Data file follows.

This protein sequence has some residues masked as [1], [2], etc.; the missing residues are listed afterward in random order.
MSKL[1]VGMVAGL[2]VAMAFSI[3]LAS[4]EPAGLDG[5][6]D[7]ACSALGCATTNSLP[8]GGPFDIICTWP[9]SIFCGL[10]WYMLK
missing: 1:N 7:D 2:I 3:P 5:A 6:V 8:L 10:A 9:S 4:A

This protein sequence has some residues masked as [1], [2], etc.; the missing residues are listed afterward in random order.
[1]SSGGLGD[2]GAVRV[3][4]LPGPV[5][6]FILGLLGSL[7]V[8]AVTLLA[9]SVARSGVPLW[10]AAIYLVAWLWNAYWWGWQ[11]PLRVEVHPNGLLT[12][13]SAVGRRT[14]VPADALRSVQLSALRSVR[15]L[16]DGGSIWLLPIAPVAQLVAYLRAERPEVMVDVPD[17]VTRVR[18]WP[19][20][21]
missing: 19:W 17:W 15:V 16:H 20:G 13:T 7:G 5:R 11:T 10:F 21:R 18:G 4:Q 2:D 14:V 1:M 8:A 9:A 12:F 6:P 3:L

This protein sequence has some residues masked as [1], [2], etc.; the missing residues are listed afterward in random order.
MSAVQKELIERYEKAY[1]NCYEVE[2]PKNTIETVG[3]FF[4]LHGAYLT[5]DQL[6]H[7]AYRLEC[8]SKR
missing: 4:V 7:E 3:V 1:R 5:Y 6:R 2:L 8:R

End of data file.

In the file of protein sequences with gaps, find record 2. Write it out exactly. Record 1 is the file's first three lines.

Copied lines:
This protein sequence has some residues masked as [1], [2], etc.; the missing residues are listed afterward in random order.
[1]SSGGLGD[2]GAVRV[3][4]LPGPV[5][6]FILGLLGSL[7]V[8]AVTLLA[9]SVARSGVPLW[10]AAIYLVAWLWNAYWWGWQ[11]PLRVEVHPNGLLT[12][13]SAVGRRT[14]VPADALRSVQLSALRSVR[15]L[16]DGGSIWLLPIAPVAQLVAYLRAERPEVMVDVPD[17]VTRVR[18]WP[19][20][21]
missing: 19:W 17:W 15:V 16:H 20:G 13:T 7:G 5:R 11:T 10:F 21:R 18:G 4:Q 2:D 14:V 1:M 8:A 9:A 12:F 6:P 3:L